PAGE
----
With all best intentions as there may be, the problem with the kind of hunger strikes around the Narmada Bachao Andolan or the one embarked upon by Irom Sharmila is that they create their own political dead-ends. And the last few years of the hunger strike were in fact crying out against its futility as it steadily kept loosing its mass galvanizing purpose. What remained was just an icon bereft of its resonance. While there were much more of the cameras that covered her lifting of the fast than did her beginning in 2000 or even her last 16 years; but there were hardly any of her own people around her when she ended her past and decided to stand for elections. There were also grumblings amongst many who stood by her. AFSPA has stayed, the atrocities under it has also stayed. On the other hand, Sardar Sarovar Dam has not just stood, but in fact has only grown taller, while the demands of the struggle has become shorter with every passing year finally being only on the question of compensations. Now, we ought not to judge any movement by merely its tangible success or failure. But certainly we ought to review its effectivity. Certainly we ought to determine the point when it outlives itself. Any political action is given meaning by the people in or around it. Irom sadly, is hardly left with any today. And in a corporate driven corporate sponsored democracy, with no media-created spectacle on one hand, and neither the will of the masses on the other, this certainly is not the ideal launch-pad for forays into elections. That privilege only Anna-like agitations hold.
We also ought to recognize, that instead of an approach of putting any particular mode of struggle on a pedestal as the only legitimate means of protest; instead of pitting one mode against the other – we ought to tap into and stand with the various creative and even militant demonstrations of the aspirations of the people. The mode of struggle should not determine/restrain the movement; rather the movement should determine its modes of expression. In Kashmir, people are fighting for their right to self-determination against blinding odds with just stones in their hands. Are we to call them undemocratic while they face the pellets or bullets? In Chattisgarh adivasis are fighting against displacement and loot of their resources also with bows and arrows in the face of drones and paramilitary, rapes and arrests. Are we to call them undemocratic? In Una Dalits (along with Muslims) are marching with the weapon of boycotting their supposed “duty” to clear the caracasses of the dead cattle of the dominant castes and are demanding land. Students, from HCU to JNU, from Patna to Jadavpur, from hookolorob to Kiss of Love, from Hunger strikes to gheraos, from songs to occupations – there are a range of means of resistance that has been used against the multifarious injustices.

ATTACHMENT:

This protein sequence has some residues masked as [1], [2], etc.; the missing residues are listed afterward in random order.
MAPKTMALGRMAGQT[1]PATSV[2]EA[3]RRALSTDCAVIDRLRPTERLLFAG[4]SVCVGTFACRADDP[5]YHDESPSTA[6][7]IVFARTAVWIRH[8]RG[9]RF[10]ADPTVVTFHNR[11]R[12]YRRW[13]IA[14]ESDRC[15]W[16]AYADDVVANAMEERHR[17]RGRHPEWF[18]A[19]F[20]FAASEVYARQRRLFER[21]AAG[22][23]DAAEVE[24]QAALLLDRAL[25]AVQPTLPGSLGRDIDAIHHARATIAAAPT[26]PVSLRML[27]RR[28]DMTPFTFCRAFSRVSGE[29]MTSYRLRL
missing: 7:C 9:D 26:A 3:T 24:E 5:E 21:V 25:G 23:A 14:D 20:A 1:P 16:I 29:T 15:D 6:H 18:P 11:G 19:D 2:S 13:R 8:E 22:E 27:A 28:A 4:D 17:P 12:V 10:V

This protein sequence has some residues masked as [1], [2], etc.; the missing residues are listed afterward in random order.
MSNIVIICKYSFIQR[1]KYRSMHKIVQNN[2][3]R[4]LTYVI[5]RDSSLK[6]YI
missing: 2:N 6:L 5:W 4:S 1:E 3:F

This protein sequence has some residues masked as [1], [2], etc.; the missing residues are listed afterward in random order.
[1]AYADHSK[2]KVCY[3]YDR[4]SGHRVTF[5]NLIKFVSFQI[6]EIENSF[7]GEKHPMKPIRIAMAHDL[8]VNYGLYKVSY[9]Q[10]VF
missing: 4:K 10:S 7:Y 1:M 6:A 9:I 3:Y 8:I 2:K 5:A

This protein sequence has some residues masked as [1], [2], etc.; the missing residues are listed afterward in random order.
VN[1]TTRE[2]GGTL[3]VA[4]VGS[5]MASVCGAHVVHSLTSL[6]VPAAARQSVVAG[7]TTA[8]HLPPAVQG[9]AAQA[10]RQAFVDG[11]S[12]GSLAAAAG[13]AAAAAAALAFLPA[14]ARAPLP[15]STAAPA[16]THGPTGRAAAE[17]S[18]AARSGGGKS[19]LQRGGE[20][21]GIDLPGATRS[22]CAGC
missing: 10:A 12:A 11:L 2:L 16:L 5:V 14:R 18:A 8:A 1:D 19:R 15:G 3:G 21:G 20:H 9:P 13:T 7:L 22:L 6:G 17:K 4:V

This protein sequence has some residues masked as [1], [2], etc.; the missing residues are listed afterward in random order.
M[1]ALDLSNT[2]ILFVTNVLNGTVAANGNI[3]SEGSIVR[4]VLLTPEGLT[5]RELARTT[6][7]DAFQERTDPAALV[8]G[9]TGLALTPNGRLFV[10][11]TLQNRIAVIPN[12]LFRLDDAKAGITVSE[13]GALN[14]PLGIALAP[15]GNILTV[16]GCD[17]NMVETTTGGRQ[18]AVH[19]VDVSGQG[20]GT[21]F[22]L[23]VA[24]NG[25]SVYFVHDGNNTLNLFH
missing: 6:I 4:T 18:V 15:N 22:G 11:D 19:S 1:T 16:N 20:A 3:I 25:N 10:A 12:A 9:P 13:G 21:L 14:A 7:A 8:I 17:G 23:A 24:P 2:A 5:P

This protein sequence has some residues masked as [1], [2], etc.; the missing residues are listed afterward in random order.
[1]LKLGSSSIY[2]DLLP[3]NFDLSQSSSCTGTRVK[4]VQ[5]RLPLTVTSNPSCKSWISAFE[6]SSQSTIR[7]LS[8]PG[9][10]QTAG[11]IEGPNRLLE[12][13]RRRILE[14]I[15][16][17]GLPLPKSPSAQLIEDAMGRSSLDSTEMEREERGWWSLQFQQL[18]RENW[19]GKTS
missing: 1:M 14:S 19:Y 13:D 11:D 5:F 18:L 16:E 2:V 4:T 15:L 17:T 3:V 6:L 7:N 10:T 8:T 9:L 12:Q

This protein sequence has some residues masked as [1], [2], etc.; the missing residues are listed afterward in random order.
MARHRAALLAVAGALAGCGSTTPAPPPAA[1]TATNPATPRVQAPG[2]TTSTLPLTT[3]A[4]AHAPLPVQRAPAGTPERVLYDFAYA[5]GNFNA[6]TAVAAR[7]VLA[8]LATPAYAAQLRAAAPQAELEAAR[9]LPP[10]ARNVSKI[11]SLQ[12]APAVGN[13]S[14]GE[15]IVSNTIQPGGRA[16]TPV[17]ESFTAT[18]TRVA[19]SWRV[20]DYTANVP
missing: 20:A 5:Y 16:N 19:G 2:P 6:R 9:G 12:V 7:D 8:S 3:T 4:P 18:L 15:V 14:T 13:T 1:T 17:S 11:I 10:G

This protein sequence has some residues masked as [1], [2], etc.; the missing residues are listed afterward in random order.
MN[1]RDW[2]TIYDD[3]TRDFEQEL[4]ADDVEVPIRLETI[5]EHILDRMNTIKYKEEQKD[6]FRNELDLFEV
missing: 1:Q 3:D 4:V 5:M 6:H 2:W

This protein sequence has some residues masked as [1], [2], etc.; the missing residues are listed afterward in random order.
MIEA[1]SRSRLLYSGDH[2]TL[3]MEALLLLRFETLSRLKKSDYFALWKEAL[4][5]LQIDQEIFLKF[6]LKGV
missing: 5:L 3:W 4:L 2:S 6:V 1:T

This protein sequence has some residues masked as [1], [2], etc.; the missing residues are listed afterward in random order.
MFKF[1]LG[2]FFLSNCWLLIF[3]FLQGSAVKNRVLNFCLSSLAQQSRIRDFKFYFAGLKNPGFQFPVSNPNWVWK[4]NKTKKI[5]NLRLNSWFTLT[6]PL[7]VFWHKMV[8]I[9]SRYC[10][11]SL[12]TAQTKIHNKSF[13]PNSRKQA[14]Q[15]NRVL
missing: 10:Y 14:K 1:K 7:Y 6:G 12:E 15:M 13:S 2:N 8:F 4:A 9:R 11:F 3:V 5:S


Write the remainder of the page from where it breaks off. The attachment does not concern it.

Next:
As far as the fight against AFSPA is concerned, it starts with the question why AFSPA? Why Special Powers? Because there is an army. Why is there an army? Because there is a resistance, a resentment. And wherever there is resentment and army, there is repression. And repression needs Special Powers for impunity. The answer therefore does not lie only in hunger strike as the only democratic dissent. Neither does it lie in the muck of elections as the only democratic expression, and the saga of promises and betrayals that it triggers. The answer lies in asking the right questions and mobilizing the people on their genuine demands around those questions. This is something that not just Irom, but all of us, every democratic progressive section in this country needs to introspect and reflect upon. With due respect to the iron will of the Iron lady of Manipur, while saluting her determination, we all ought to realize that her fast has ended, while the hunger of the people for justice and freedom has not. We need to give creative democratic expression to this hunger of the people so as to strike hard at the tightening stranglehold of fascism in the days to come.
This text is a translation of an article in Bangla that originally appeared in Ei Samay
Anirban Bhattacharya has been associated with the Bhagat Singh Ambedkar Student Association (BASO)